It makes the simple, but pleasant visuals pop even more. And that’s about it for changes–so what about new content. Well, there really isn’t much to speak of. The Pixel Toad hunt mode that used to be unlocked via the Captain Toad amiibo on Wii U is now available right out of the box without needing any amiibo at all which is nice, and offers some additional replayability. There’s also a new so-called 2 Player mode, where one person controls Captain Toad and the other takes on pointer detail–including the ability to throw turnips at enemies. It’s probably a great assist tool for a parent helping out their kid, otherwise it’ll probably make the game a little too easy for most players. And finally, there are the new stages based on Super Mario Odyssey–and I have some bad news and good news.
The bad news is, there are only 4 of them, and they replace the Super Mario 3D World stages from the Wii U version, assuming you had a 3D World save file. The good news is, unlike the 3D World stages, these were custom created for Captain Toad and might just be some of the best stages in the game–or at least the two that are puzzle focused are, which kept surprising me with how clever they incorporated the Mario Odyssey theme, while giving them the ol’ Captain Toad Twist. But for as fun as they are, they only took me 15 minutes to finish, and just over 30 to 100% them. Which brings us back to the question I asked at the very start: Is it worth picking up Captain Toad again on Nintendo Switch if you already own the Wii U version? And I have to say, probably not. Even though ironed out some of the kinks from the original version, it’s still by and large the exact same experience–besides the new Mario Odyssey stages, but there’s just not enough of them to warrant double dipping at full price, unless you really want to play Captain Toad on the go.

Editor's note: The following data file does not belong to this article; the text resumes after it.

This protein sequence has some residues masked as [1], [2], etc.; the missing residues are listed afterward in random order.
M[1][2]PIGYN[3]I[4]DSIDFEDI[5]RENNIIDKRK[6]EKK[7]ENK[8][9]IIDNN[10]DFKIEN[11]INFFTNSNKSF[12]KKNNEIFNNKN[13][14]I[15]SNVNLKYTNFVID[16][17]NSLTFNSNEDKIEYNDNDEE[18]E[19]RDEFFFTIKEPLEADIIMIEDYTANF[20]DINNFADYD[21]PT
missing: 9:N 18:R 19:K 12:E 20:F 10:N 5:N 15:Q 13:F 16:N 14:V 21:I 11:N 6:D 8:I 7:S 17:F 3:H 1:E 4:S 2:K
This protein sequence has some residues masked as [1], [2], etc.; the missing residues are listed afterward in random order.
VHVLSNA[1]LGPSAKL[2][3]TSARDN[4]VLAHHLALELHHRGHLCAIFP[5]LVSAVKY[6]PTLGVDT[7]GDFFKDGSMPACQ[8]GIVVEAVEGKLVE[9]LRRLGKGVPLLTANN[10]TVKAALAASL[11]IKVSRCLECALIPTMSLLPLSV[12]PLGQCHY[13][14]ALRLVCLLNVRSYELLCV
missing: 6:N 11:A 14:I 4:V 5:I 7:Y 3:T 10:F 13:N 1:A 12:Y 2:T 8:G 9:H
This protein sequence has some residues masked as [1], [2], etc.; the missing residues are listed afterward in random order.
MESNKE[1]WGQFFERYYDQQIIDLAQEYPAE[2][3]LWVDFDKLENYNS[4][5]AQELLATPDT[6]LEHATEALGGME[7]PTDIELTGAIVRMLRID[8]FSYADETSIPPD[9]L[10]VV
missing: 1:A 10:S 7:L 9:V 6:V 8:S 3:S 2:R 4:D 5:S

But, if you haven’t played Captain Toad: Treasure Tracker before, then this is the version to get! It’s a charming little adventure that packs a surprising amount of content with a level of polish a step or two above the Wii U version and I liked-it-a-lot. And with that, thanks for watching and make sure to stay subscribe to GameXplain for more Nintendo Switch reviews and everything else Nintendo too. .
As found on Youtube